Karla Jay

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Karla Jay (born February 22, 1947) is a professor of English and the director of the Women's and Gender Studies program at Pace University. A pioneer in the field of lesbian and gay studies, she is widely published.

Jay was born Karla Jayne Berlin in Brooklyn, New York, to a conservative Jewish family. She attended the Berkeley Institute, a private girls' school in Brooklyn now called the Berkeley Carroll School. Later she attended Barnard College, where she majored in French, and graduated in 1968 after having taken part in the student demonstrations at Columbia University.

While she shared many of the goals of the radical left-wing of the late 1960s, Jay was uncomfortable with the male-supremacist behavior of many of the movement’s leaders. In 1969, she became a member of Redstockings.[1] At around the same time she began using the name Karla Jay to reflect her feminist principles.

When activists founded the Gay Liberation Front (GLF) in the wake of the Stonewall Riots of June 1969, Jay, openly lesbian, was an early member,[2] and became an active participant, balancing attendance at meetings with working and attending graduate school at New York University, majoring in comparative literature. She was one of the few women actively involved in the early gay rights movement on both coasts.[3]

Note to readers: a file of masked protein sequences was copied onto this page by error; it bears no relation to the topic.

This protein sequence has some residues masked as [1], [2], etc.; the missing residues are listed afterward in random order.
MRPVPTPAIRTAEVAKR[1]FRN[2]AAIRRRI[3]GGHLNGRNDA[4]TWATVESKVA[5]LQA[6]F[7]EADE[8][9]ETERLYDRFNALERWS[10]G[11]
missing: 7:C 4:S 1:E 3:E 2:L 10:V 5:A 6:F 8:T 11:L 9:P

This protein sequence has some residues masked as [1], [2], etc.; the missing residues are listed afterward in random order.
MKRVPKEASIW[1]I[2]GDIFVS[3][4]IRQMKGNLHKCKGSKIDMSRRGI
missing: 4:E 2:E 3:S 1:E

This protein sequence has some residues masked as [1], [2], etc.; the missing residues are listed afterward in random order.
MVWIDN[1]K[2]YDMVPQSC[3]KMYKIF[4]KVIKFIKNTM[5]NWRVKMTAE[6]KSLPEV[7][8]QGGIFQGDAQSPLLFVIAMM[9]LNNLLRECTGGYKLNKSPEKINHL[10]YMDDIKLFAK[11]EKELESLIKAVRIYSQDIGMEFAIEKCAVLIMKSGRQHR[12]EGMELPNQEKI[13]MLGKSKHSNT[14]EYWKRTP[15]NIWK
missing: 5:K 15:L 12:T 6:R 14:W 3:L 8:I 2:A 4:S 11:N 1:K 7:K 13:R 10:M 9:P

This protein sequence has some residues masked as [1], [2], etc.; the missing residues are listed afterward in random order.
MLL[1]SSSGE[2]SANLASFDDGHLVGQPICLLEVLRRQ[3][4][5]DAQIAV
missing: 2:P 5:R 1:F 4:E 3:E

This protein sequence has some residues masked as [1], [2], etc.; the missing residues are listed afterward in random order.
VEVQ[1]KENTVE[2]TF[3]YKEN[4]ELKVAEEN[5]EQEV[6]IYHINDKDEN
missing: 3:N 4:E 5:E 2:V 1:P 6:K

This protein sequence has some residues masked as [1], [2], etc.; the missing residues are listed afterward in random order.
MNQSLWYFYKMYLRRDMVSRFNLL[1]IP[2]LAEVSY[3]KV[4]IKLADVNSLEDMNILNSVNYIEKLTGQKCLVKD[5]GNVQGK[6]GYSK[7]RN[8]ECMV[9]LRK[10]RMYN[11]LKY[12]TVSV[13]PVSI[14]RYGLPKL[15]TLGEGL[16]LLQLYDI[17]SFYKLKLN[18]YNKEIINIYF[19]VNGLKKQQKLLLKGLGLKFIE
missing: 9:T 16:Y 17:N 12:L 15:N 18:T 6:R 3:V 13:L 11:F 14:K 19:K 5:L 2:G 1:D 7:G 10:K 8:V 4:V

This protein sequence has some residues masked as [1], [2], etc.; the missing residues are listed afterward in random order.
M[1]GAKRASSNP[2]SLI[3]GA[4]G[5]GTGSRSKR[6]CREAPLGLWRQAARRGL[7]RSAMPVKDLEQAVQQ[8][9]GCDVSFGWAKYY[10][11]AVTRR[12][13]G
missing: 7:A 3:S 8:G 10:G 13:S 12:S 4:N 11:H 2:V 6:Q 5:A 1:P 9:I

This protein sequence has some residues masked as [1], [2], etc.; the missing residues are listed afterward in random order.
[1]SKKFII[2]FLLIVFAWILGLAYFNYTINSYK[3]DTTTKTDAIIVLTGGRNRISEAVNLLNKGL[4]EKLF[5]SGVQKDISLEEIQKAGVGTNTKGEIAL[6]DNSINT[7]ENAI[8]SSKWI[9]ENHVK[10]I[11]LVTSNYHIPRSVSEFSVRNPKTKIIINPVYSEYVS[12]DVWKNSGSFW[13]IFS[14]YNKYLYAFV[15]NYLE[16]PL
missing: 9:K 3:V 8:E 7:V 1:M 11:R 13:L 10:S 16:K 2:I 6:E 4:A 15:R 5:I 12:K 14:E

Jay was one of the members of the Lavender Menace group that formed to protest the exclusion of lesbians from mainstream Women's Liberation.[4] She was involved in the planning and execution of the "Lavender Menace Zap" at the Second Congress to Unite Women in New York City in May of 1970. The Lavender Menace Zap is considered a turning-point in the history of Second-wave feminism.[5]

Working with Allen Young she edited Out of the Closets, a pioneering anthology[6][7] which gave voice to the Radicalesbians, Martha Shelley and writers such as Rita Mae Brown.

At Pace University's 10th Annual Dyson Distinguished Achievement Awards, that took place April 6, 2006, Karla Jay was honored with the Distinguished Faculty Award. She received the Bill Whitehead Award for Lifetime Achievement from Publishing Triangle in 2006.

Works and Publications[edit]

  • The Gay Report: Lesbians and Gay Men Speak Out about Sexual Experiences and Lifestyles (Summit Books, 1979)
  • The disciples of the tenth muse : Natalie Clifford Barney and Renee Vivien (Ph.D thesis, 1984)
  • The Amazon and the Page: Natalie Clifford Barney and Renée Vivien (Indiana University Press, 1988)
  • Tales of the Lavender Menace (Basic Books, 1999)

Edited anthologies[edit]

  • Series editor of The Cutting Edge: Lesbian Life and Literature
  • Out of the Closets: Voices of Gay Liberation, co-editor with Allen Young (Pyramid Books, 1972)
  • After You're Out. co-editor with Allen Young (Jove, 1975)
  • Lesbian Texts and Contexts: Radical Revisions, co-editor with Joanne Glasgow. (NYU Press, 1990)
  • Lavender culture (NYU Press, 1978, 1994)
  • Lesbian Erotics (NYU Press, 1995)
  • Dyke Life: A Celebration of the Lesbian Experience (Perseus, 1996)


  1. ^ Brownmiller, Susan (1999). In our time : memoir of a revolution. Dial. ISBN 0-385-31486-8. 
  2. ^ Duberman, Martin (1993). Stonewall. Dutton. ISBN 0-525-93602-5. 
  3. ^ Rapp, Linda (August 6, 2007), "Jay, Karla", glbtq.com 
  4. ^ Jay, Karla (1999). Tales of the Lavender Menace. Basic Books. ISBN 0-465-08366-8. 
  5. ^ http://www.feminist.org/research/chronicles/fc1971.html
  6. ^ The violet quill : the emergence of gay writing after Stonewall. New York: St. Martin's. 1994. ISBN 0-312-11091-X. 
  7. ^ D'Erasmo, Stacey (April 4, 1999). "Out of the closet and into the streets". New York Times. 

External links[edit]